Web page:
This article is an excerpt from the Shortform summary of "The Absolutely True Diary of a Part-Time Indian" by Sherman Alexie. Shortform has the world's best summaries of books you should be reading.
Like this article? Sign up for a free trial here.
What does escaping poverty mean? How does Junior begin the process of escaping poverty in The Absolutely True Diary of a Part-Time Indian?
In The Absolutely True Diary of a Part-Time Indian, Junior grows up in poverty on a Native American reservation. Poverty, and escaping poverty, are major themes of the book as Junior learns that he may be able to seek opportunities in the world.
Keep reading to find out more about Junior starts to believe in himself, and envision a life other than poverty.
Junior’s Life and Escaping Poverty
Junior’s mother is an avid reader and can recite entire pages of text verbatim. She dreamed of going to college and might have become a professor.
Junior’s dad dreamed of being a musician. He has an amazing voice and plays the guitar and piano. He still keeps a high-school saxophone that he takes out to shine every once in a while. For Junior, seeing his parents fail at escaping poverty is painful, and motivates him to take chances.
But no one believed in their dreams. Junior’s parents come from a long line of poor people, and like most of the other Indians on the reservation, they couldn’t escape the cycle of poverty. Both are alcoholics and suffer from depression. When Junior’s dad isn’t out drinking, he sits alone in his bedroom and watches basketball games on TV. But he doesn’t cheer or boo or react much at all to what he’s watching.
Despite their poverty and struggles with depression and alcoholism, Junior’s parents are devoted to their son and encourage him to pursue his dreams, as we’ll see.
Reardan: Escaping Poverty With Education
Junior says that most people think the worst thing about being poor is being hungry. He acknowledges that sometimes, he and his family go upwards of 18 hours without eating because they don’t have the money for food. But Junior always knows that eventually, one of his parents will come home with KFC. And KFC tastes even better when you’re hungry.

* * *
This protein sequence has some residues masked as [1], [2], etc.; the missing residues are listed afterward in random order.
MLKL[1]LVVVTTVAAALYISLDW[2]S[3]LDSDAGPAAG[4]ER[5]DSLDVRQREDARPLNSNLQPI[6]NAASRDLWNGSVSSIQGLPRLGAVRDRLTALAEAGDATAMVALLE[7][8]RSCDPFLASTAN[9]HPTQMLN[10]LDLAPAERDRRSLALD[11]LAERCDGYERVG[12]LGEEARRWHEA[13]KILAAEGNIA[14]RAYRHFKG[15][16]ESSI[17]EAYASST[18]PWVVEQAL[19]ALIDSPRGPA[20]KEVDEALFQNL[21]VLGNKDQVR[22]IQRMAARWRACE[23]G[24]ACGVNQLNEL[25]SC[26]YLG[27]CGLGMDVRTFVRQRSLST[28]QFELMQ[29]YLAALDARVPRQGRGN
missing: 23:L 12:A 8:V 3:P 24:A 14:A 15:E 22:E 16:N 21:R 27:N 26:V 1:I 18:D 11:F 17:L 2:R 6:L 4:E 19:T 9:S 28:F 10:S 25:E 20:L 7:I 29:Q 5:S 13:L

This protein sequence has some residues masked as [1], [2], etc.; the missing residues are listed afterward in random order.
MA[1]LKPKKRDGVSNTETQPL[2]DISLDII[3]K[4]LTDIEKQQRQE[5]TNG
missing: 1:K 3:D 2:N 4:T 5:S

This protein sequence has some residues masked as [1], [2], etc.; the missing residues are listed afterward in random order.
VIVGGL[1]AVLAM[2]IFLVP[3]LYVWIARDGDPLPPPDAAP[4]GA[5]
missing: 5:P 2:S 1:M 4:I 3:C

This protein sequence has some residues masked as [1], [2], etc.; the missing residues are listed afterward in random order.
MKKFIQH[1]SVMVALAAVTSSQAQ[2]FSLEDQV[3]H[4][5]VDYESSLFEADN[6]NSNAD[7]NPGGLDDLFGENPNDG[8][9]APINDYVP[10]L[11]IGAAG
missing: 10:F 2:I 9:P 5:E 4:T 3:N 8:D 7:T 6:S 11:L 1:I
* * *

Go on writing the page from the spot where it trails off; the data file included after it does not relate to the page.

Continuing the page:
Junior sometimes wants to blame his parents for their poverty, but he knows he can’t. He knows his family’s poverty is not his parents’ fault, and he knows they dreamed of more. But no one on the reservation realizes their dreams. They don’t get the chance. They’re too poor. And that creates a cycle that’s makes escaping poverty extremely difficult.
- First, you believe you’re poor because you’re stupid.
- Then, you believe you’re stupid because you’re Indian.
- Finally, because you’re Indian, you believe you will always be poor, and the cycle repeats itself.
Poverty doesn’t make you strong or perseverant. Poverty just “teaches you how to be poor.”
Poverty on the Reservation
Junior’s family doesn’t have money for presents at Christmas, so his father does what he always does when there isn’t enough money for something: He takes what they do have and gets drunk. He’s gone from Christmas Eve until January 2nd.
When he gets back, he’s so hungover that he can’t get out of bed. Junior goes into his room to say hello, and his dad apologizes about there being no presents at Christmas. Junior tells him it’s okay, but it isn’t. He realizes that he’s once again trying to protect the man who repeatedly breaks his heart.
Junior’s dad tells Junior that he has a present for him now, which he’s been storing in his boot. Under the foot pad, Junior finds a wrinkled five dollar bill. He can’t believe that his father was able to keep himself from spending his last $5 on a bottle of whiskey and two more days of drunken bliss. Junior turns to thank his father for saving the money for him, but his father has already fallen back asleep.
Since being at Reardan, Junior has come to understand what good parents he has. Yes, his dad is an alcoholic and his mom is an “ex-drunk,” but they show how much they care about Junior with the sacrifices they make and the way they talk to him honestly and listen to him sincerely. This is more than many of Junior’s white peers can say. Junior notices that the parents, especially the fathers, of many of his classmates ignore their kids.
Conversely, on the rez, everyone knows everyone else. There might be problems on the rez, but everyone is close. It’s like a big family.
Junior cries thinking about how amazing his sister was. She pursued her dreams. She never reached them, but it was the bravery of the attempt that mattered. Junior sees that, like his sister, he’s also making the attempt, and it also might kill him, but staying on the rez also would have killed him. Escaping poverty can be deadly, but so is staying where he is.
———End of Preview———
Like what you just read? Read the rest of the world's best summary of Sherman Alexie's "The Absolutely True Diary of a Part-Time Indian" at Shortform.
Here's what you'll find in our full The Absolutely True Diary of a Part-Time Indian summary:
- How Junior gets split between two worlds when he goes to a mostly white school
- How Junior overcomes being an outsider to being part of welcoming social circles
- The tragedies of alcoholism and poverty that leave Junior with renewed strength